When planning at home I’d thought two weeks at Agonda would be a relaxing way to end our tour and a great place to be for Valentine’s Day. But looking for accommodations on the beach I discovered prices had climbed in the two years since our last visit. Eventually I found La Casa de Pedro, an Airbnb, situated on a hilltop overlooking the water.
We were a 10 minute walk from the beach, uphill in a very quiet neighbourhood, removed from the tourist milieu along the waterfront. We had a living/sleeping room, kitchen, bathroom and large storage area. In the above photo the uppermost roof shelters a rooftop terrace on a bigger building, with several apartments for rent. From the terrace we could see all around us: the water to the west and thick foliage with a few buildings poking up elsewhere. We cooked a few breakfasts but often ate beachside, especially after Sue started morning yoga at the Simrose. We also rented a scooter for 10 days to further explore the coast. But still, every day we walked to Agonda Beach, at least once and often two or three times.
We walked past a sprawling, deserted resort project. Clusters of buildings sat abandoned on several acres of land. One night we saw huge flames back-lighting the buildings as caretakers cleared dry brush.
The resort’s been sitting empty for about 25 years and has a distinctly spooky quality. We heard stories and talked to people who’d ventured in, but we only peered over the fence at the faded walls and broken windows.
Although seaside the heat sapped our energy. Scootering along the local, often shaded, roads created a soothing breeze. We rode north to Betul Beach, getting a bit lost (my Airtel service worked everywhere we went except Tamil Nadu, Agonda Beach and the neighbouring headlands). Eventually we made a cell connection and found our route. I enjoyed how we ride slowly, like many locals (conserving petrol?), and let faster traffic find zoom past. We followed narrow roads around the coastal inlets, passing farmlands and villages. Then over a long bridge and onto the peninsula, the southern end of a long beach stretching north to Vasco de Gama. We rode through miles of beachfront tourist zone, noticeably more upscale than Agonda Beach. The road went south than we hit a literal wall: The Leela Goa, a huge resort. We rode along the wall to the beach, past service portals into the resort. Walking onto the beach we passed a red carpet running from the few beachfront restaurants to a Leela land access point. Interestingly from the beach it looked almost vacant. Large resort guests have been hit with high GST taxes in Goa. Business was down in the high end resorts and up in the mid-range, smaller beachfront places.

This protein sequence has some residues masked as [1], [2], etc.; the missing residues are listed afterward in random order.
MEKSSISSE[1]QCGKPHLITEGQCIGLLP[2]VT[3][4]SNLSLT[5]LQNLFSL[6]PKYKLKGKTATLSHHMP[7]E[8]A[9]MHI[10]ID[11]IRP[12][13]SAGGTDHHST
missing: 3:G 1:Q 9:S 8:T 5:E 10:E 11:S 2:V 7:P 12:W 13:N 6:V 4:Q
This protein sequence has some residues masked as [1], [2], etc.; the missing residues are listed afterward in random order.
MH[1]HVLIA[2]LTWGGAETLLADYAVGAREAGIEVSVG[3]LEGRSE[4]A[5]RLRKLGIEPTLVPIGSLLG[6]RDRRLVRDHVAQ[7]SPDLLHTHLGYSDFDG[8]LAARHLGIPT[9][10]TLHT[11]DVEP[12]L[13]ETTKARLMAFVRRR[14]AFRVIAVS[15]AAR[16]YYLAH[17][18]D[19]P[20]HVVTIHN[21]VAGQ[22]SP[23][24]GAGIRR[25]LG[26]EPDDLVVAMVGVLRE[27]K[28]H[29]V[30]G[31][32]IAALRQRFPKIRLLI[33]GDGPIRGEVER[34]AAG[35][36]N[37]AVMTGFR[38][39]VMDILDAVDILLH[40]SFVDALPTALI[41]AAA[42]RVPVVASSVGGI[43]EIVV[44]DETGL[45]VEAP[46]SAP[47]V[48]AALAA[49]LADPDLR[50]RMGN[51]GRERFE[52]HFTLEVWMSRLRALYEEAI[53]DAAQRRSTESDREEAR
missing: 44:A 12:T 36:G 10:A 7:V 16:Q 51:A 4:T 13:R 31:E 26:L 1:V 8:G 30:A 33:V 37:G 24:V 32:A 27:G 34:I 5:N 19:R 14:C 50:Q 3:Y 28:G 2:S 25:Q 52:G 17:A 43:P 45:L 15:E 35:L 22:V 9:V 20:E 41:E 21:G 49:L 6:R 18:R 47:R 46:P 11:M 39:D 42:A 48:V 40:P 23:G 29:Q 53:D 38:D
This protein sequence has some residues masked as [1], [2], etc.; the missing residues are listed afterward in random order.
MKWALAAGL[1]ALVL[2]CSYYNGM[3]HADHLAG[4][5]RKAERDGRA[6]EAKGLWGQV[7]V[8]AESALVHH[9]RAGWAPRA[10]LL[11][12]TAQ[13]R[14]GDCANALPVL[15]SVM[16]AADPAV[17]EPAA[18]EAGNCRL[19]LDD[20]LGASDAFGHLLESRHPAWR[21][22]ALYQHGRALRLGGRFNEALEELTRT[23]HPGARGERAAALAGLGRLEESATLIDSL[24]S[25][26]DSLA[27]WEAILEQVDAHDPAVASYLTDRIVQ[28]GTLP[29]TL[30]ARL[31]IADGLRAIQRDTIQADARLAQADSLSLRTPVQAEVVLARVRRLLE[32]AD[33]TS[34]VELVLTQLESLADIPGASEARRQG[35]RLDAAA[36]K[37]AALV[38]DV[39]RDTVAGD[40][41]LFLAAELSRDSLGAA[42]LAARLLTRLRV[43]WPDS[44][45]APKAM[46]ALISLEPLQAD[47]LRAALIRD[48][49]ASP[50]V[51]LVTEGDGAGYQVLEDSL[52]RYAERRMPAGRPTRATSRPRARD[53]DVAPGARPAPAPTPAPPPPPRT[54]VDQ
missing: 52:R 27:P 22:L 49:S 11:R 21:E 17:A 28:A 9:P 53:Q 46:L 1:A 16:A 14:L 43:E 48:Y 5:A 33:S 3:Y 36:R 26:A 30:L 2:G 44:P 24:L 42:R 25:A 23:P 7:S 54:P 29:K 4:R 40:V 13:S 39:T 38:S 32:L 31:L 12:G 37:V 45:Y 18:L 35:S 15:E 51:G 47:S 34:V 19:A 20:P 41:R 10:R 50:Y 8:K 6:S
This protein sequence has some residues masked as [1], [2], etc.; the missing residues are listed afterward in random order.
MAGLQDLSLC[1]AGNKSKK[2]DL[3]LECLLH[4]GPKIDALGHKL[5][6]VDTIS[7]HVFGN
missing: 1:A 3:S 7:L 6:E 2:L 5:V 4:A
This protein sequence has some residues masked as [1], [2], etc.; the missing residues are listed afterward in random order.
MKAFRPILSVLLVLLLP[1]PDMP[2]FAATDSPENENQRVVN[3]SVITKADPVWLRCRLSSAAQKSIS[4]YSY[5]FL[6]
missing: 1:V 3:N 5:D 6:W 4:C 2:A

The beach was busy with a speedboat hauling para-sailors aloft for quick rides and a gaggle of tourists. We walked south and within minutes were almost alone on the beach.
The southern tip of the peninsula beach jutted into the mouth of the Sal River. We decided we didn’t really want to swim there and walked back to one of the restaurants for lime sodas. While sitting, enjoying the refreshing drinks and shade, an egret sauntered in.
Another day we repeated a previous trip to the north, going just a few kilometres to Cola Beach. I knew the turnoff we tricky to find and still missed it the first time by it. The first 100 metres were very rocky and rough, then it smoothed as we drove over the headland to the clifftop overlooking the beach. We spent a few hours on Cola, enjoying swimming in both salt and fresh water. The lagoon water was down since our last visit, making it very shallow.
We drove south and re-visited places we’d seen in 2017. We remarked on the progress of the super highway while driving south of Chaudi, going to Galgibaga Beach.
We re-visited our favourite little bridge…
… over the Talpona River, which we paralleled to the ocean, and then turned south to Galgibaga Beach. I loved driving on the narrow winding road, past colourful homes and beach stays. We drove to the end of the road, parked, ate seafood at a restaurant, walked on the beach, decided not to swim due to the wind/surf and drove back, stopping at the market in Chaudi where, amongst fruit and veggies, we found frankinscence to add to our collection of aromatic purchases.
We re-visited Palolem Beach briefly but finally found Patnem Beach, just to the south. The walk over the headland was fun and we figured out the road connection and parking. Patnem is much quieter than Palolem and Colomb, farthest south, the quietest of all.
Most of our evenings we spent dining on Agonda Beach. Maybe we’re becoming creatures of habit but we ate most of our dinners at Madhu. The staff treated us really well, the food was great and the view perfect. Despite all my grousing about sunsets being cliché we tried to be on time for the daily event. We’d drink lots of fluids: lime sodas, tea (for me), coffee (for Sue), beer and special cocktails on occassions like Valentines.
Due to the heat we did spend some time chilling in our room, with its ceiling fan, or on the rooftop terrace, with its sea breezes. What a great place to play cribbage and savour a cold bevvie while the sun neared the horizon. I found a few craft beers at a small liquor store. The Eight Finger Eddie IPA from Goa Brewing Co. was wonderful.
Yeah, the beer was good but really the swimming is what makes Agonda special. Warm, floaty, water. Still a pretty chill beach. It was possible to plop our stuff down on an empty stretch of sand and swim with no one nearby. Two weeks at the beach. At times I wondered if I was bored? But then I’d realize that sitting, wondering what to do was fine – I didn’t have to be ‘busy’. It was even OK if I didn’t know what day it was.